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Friday, August 14, 2015

Beluga whale that visited Rhode Island spotted in Nova Scotia

At least one of the pod, maybe all three, travelled to Canada
From the Mystic Aquarium
Two of the pod of three from their visit to RI (Mystic Aquarium)

On Mother’s Day 2015, Mystic Aquarium received a lead after local fishermen spotted three beluga whales in Narragansett Bay. Mystic Aquarium officials have learned that at least one of the three whales has arrived safely back in Canadian waters.

“One of the three belugas that visited our response area this summer was spotted in Cape Breton, Nova Scotia, Canada on Tuesday,” reported Allison D. Tuttle, DVM, Diplomate ACZM and Vice President of Biological Programs. 

These whales were positively identified after Mystic Aquarium’s Researchers, under the direction of NOAA Fisheries, were able to collect both still images and video footage of the three marine mammals. Images were shared through a partnership with the Quebec Marine Mammal Emergency Response Network.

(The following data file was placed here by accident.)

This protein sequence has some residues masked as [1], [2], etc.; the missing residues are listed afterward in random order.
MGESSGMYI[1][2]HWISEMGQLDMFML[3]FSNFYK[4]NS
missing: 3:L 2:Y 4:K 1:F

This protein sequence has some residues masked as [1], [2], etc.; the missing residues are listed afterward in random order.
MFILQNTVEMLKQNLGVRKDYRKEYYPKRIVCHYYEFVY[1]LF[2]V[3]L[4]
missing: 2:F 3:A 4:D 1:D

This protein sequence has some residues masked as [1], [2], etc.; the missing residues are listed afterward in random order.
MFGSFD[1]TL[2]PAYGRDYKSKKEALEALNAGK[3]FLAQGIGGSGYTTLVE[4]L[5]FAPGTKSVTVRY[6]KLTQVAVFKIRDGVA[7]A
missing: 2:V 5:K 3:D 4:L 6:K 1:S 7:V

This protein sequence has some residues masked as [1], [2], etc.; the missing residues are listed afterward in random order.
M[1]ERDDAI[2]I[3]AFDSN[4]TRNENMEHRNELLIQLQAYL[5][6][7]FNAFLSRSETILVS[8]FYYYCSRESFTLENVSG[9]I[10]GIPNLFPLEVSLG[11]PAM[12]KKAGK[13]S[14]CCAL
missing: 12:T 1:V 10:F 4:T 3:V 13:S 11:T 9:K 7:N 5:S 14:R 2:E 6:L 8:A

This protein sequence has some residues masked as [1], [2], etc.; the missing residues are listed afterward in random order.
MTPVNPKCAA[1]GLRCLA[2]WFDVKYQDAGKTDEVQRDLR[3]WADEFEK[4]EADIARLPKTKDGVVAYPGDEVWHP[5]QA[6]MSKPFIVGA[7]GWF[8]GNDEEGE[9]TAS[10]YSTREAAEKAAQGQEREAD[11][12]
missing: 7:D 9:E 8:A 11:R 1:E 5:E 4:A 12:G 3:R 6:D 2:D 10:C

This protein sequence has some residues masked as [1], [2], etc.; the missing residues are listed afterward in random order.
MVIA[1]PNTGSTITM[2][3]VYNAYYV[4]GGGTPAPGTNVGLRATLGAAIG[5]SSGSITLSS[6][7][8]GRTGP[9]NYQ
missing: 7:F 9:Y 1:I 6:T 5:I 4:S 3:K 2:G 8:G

Robert Michaud, scientific director of the Group for Research and Education on Marine Mammals and coordinator of the Quebec Marine Mammal Emergency Response Network, was able to photo-identify one of the beluga whales as part of the threatened St. Lawrence population.

“It is a relief knowing that at least one is back in Canada after its travels,” added Dr. Tuttle. The hope is that all three continued to travel as a group, and that the others are there as well. 

The weeks of monitoring found the trio as far south as New Jersey back on May 31.

The St. Lawrence belugas have been in a slow population decline for the past decade and were believed to number only around 900 animals in 2013, down from more than 10,000 in the late 1800s. This is another one of the success stories of international partners working together for the conservation of species.

“We are proud to work closely with organizations around the world to study these animals and their behaviors in an effort to learn more ways to help conserve them,” added Tracy Romano, PhD, Chief Scientist and Vice President of Research at Mystic Aquarium, who led the efforts back in May and continues to be on the forefront of beluga whale research internationally. 

As conservation continues closer to home, guests are invited to learn more about beluga whales and our ongoing research by visiting Mystic Aquarium’s Arctic Coast exhibit.